I wonder if he even realises how offensive his comment was, or how stupid it makes him look, to non-Americans ?

Meow Purr.

It does seem a pretty odd comment on the surface. It's worth remembering though that after the last attempt on her life (which killed about 170, i think) there were many complaints from within Pakistan that no investigation had been made into the attempt on her life. When outside help was offered to help track down the culprits it was immediately refused. That's hardly a way to convince people your not rigging the game. I can understand his comment in context with that background.

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What's odd about calls for "investigation" is there is no real mystery as to who's behind this and the prior terrorism over there. If anyone needs a hint, let me know. ;)

I do think there are elements of Pakistani intelligence (ISI) that have never lost their support for the Taliban and actively support them, but any alleged complicity on their part in this assassination will never amount to more than speculation.

The real dilemma for the US (and everyone that has problems with Islamic extremism) is the lack of a viable leader in Pakistan. Musharraf has tried to play both sides, championing the war on terror while ceding control to extremists in frontier provinces and has lost the support of both sides. I'd like to think Bhutto's moderate approach might have made a difference over there if she had actually won the election, but we'll never know. I see nothing good on Pakistan's horizon.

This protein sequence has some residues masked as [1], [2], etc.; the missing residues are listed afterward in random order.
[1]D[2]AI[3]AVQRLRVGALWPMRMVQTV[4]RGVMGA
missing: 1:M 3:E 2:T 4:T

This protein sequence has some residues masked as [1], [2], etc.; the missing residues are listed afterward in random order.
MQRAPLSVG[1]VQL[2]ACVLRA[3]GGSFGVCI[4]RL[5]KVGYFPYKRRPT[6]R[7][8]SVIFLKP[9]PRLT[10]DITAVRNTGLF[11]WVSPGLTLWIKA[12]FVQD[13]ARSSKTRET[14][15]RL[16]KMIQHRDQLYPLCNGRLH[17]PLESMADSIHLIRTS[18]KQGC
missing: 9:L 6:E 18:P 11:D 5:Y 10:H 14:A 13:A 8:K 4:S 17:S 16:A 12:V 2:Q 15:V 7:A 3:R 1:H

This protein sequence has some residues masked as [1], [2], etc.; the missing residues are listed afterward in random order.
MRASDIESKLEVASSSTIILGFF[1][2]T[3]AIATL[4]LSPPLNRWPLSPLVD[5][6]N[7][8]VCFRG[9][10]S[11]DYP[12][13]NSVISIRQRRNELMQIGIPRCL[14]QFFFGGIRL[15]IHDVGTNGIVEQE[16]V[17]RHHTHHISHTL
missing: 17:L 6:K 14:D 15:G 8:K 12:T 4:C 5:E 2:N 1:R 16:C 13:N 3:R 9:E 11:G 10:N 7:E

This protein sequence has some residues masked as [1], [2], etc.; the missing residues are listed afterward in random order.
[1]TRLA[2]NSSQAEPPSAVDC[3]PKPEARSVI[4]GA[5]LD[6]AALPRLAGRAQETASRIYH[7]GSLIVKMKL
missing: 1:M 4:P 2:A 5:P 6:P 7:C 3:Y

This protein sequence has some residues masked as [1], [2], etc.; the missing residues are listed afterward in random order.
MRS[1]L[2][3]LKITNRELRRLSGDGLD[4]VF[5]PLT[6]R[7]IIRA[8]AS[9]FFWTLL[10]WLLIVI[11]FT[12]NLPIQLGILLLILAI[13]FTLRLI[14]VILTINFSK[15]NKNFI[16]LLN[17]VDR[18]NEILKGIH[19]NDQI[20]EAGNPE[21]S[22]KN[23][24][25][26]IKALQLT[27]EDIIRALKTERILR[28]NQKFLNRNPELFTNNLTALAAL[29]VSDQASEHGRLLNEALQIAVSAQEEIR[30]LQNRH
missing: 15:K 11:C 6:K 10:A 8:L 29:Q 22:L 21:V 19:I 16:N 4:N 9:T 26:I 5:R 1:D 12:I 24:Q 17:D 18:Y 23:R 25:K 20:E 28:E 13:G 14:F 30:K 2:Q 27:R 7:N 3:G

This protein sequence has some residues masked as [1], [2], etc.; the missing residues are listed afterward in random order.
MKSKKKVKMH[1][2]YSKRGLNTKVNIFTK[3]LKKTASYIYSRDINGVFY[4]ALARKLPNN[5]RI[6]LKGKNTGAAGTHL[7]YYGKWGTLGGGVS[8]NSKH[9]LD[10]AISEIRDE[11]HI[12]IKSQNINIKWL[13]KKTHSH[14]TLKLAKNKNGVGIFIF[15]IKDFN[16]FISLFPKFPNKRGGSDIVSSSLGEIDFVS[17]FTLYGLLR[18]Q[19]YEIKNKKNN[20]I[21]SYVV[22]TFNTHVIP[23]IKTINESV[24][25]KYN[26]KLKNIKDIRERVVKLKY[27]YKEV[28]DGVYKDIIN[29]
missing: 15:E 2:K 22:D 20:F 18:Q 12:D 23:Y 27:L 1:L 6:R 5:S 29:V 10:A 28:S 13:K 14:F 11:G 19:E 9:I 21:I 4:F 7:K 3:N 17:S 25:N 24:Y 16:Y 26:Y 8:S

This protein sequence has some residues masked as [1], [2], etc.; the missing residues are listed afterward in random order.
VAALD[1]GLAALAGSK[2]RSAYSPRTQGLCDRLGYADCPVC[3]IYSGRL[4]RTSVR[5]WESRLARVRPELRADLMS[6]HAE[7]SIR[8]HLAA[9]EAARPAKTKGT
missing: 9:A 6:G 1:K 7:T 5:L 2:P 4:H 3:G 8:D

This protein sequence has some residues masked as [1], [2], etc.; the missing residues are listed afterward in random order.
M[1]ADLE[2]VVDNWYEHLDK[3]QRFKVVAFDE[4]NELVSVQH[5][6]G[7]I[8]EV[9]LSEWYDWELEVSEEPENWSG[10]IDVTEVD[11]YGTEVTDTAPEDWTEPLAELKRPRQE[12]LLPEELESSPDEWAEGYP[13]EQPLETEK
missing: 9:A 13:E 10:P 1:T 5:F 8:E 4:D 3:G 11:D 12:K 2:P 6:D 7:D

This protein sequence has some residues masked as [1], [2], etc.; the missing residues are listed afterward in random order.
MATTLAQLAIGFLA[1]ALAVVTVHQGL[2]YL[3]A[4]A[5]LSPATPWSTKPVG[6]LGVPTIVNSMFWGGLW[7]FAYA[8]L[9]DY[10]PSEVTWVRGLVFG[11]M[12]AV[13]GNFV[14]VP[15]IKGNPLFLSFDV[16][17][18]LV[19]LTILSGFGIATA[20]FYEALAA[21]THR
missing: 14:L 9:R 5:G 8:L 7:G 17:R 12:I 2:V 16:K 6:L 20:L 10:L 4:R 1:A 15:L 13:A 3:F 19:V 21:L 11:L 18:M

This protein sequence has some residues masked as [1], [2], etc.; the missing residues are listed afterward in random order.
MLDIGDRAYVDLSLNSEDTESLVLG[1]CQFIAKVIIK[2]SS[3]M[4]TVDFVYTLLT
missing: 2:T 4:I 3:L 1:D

Edited by Talos
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It does seem a pretty odd comment on the surface. It's worth remembering though that after the last attempt on her life (which killed about 170, i think) there were many complaints from within Pakistan that no investigation had been made into the attempt on her life. When outside help was offered to help track down the culprits it was immediately refused. That's hardly a way to convince people your not rigging the game. I can understand his comment in context with that background.